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Packages intro

What is a package?

A package is a bundle of software that developers create and share using Composer.

Laravel itself is a package (that depends on many other packages).

Packages save you time and effort. Here are some example scenarios:

  • Need to resize your user's profile photos? There's a package that gives you all sorts of PHP image resizing functionality including cropping, resizing, converting formats, etc.
  • Need to output PDF receipts for your users? There's a package for converting HTML to PDFs.
  • Need to distinguish your users by roles such as admin, moderator, guest, etc.? There's a package for managing roles and permissions.

Finding and choosing packages

The main source for researching/browsing packages is Packagist.

There's also a Laravel-specific package browsing site called Packalyst.

This brings up some interesting points:

  • Packages are not Laravel specific.
  • Some packages are designed to work specifically with Laravel.
  • Other packages are more generic and can work with any project, including Laravel.
  • Some packages are designed for other frameworks, and won't play nice with your Laravel project.

These are factors you'll want to consider when choosing which packages you'll use.


  • Will this package work with my Laravel app?
  • Specifically, will it work with the version of Laravel I'm using?
  • If it was not designed for Laravel, can I still use it?


  • Does it have a lot of downloads?
  • Is the documentation clear and well written? The quality of the documentation/ file is usually a good reflection of how well written the package itself is written.
  • Has it been recently updated or is it several years old?
  • Is it being recommended by a reputable source?

When browsing for a package, it doesn't necessarily have to pass all of these tests. For example, there are many good packages that are several years old and still get the job done. But if it's old, and the documentation is terrible, and there's only 10 might want to stay away.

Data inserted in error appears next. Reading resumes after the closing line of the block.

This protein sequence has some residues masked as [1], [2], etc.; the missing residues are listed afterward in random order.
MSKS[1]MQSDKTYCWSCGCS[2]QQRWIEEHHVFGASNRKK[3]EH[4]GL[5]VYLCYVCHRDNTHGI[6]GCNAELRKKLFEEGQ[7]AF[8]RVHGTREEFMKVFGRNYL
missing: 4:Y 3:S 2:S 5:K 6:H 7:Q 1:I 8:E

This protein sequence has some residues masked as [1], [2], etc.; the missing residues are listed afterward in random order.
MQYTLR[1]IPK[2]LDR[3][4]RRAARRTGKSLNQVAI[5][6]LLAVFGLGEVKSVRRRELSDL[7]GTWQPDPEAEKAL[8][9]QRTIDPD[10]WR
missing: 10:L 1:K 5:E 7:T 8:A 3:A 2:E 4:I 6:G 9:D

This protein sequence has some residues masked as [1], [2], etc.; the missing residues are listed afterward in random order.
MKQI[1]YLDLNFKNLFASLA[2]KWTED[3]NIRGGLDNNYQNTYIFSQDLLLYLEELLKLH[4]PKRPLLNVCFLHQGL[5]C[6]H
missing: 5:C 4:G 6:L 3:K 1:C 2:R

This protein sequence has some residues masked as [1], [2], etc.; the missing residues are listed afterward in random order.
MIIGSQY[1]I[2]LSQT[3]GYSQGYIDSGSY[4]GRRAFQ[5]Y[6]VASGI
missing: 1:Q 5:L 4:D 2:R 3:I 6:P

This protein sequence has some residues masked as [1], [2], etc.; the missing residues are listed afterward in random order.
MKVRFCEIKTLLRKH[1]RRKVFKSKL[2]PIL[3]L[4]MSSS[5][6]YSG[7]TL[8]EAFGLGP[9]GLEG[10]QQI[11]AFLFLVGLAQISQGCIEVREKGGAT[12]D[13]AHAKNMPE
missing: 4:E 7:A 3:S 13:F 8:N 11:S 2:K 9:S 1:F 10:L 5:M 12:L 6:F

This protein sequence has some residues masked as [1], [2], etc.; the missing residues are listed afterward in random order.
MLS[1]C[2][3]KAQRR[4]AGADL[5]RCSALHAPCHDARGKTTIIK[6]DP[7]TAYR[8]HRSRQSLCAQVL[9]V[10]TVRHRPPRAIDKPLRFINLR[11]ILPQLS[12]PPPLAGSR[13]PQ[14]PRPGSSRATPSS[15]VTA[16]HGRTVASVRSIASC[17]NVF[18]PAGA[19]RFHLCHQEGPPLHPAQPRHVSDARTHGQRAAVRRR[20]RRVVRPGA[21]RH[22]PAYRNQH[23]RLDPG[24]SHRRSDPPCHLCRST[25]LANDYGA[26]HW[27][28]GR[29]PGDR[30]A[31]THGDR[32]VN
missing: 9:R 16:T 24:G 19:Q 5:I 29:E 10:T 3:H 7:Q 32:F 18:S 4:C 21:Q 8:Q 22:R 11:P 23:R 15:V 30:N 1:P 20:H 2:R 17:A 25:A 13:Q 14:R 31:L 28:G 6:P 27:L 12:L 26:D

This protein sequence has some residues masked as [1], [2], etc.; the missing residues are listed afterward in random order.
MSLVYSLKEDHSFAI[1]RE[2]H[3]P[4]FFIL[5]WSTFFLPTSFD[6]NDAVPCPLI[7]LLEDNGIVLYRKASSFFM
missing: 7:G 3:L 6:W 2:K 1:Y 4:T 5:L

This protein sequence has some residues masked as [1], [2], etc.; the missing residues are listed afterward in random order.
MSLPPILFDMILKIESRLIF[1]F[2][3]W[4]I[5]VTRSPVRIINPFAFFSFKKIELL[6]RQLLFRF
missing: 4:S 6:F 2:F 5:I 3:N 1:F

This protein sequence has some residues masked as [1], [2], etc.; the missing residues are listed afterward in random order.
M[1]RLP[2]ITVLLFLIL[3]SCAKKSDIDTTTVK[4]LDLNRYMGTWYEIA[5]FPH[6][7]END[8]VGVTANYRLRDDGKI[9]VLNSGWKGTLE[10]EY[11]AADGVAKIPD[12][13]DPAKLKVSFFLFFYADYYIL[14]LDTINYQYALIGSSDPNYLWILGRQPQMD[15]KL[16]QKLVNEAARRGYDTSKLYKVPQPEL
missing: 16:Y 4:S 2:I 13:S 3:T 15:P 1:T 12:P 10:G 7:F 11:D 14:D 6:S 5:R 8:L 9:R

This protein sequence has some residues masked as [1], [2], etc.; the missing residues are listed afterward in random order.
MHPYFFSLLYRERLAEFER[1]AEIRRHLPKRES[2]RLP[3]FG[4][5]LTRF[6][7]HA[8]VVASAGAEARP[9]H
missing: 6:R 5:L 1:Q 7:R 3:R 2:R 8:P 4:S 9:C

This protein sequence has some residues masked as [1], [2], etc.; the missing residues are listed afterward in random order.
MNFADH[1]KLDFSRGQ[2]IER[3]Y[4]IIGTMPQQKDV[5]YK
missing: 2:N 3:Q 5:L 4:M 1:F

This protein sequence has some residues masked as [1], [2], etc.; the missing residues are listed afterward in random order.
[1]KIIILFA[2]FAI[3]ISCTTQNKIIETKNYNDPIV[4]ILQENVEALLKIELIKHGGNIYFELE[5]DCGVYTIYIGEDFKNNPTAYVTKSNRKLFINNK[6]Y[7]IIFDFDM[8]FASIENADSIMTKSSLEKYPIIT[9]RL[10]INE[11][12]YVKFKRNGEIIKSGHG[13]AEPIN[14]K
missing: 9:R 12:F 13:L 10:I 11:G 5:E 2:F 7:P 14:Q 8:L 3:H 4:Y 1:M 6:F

Test driving

If you come across several quality options that may help you accomplish the task at hand, you may want to “test drive” the different packages.

These are questions you might ask yourself when comparing packages:

  • Is one package easier to use than another?
  • Is one package written in a code style you prefer more vs another?
  • Is one package lacking the features you need?
  • Is one package packed with more features than you actually need?
  • Is one package better integrated with Laravel vs another?

Learning more about a package

When searching for packages on Packagist or Packalyst, you'll enter keywords for the kind of feature you're looking to add, for example you might type in “image” if you needed a package for basic image manipulation (cropping, resizing, etc.):

From there, you can choose matches that look good to learn more.

The main thing you want to find in the information page is the link to the Package's Github page, because that's where the most comprehensive info is.

The Github page should include details such as:

  • General description of what the package does
  • Any requirements (for example, a certain version of PHP)
  • List of features
  • Installation instructions
  • Usage instructions
  • Examples

Installing a package

There are two ways a package can be added to your project:

  1. By running composer require followed by the vendor/package name.
  2. By adding the vendor/package name to your project's composer.json file and running composer update.

In the next note set (Package examples) we’ll cover both approaches.

Installed packages are stored in the vendor/ folder at the root of your project. You should never modify code in this folder because it would cause your files to become out of sync and your changes may be overwritten by Composer processes.

Using a package

How you use a package is going to depend on how that package is built.

Some packages are built specifically for Laravel and utilize Service Providers.

(In Laravel, a Service Provider is an organizational tool that lets you group together related classes. Service Providers are loaded when your app “boots up”, making those services available for use.)

Other packages are not built specifically for Laravel, but can still be used within your Laravel projects.

In the next note set (Package examples) we’ll cover an example of both.

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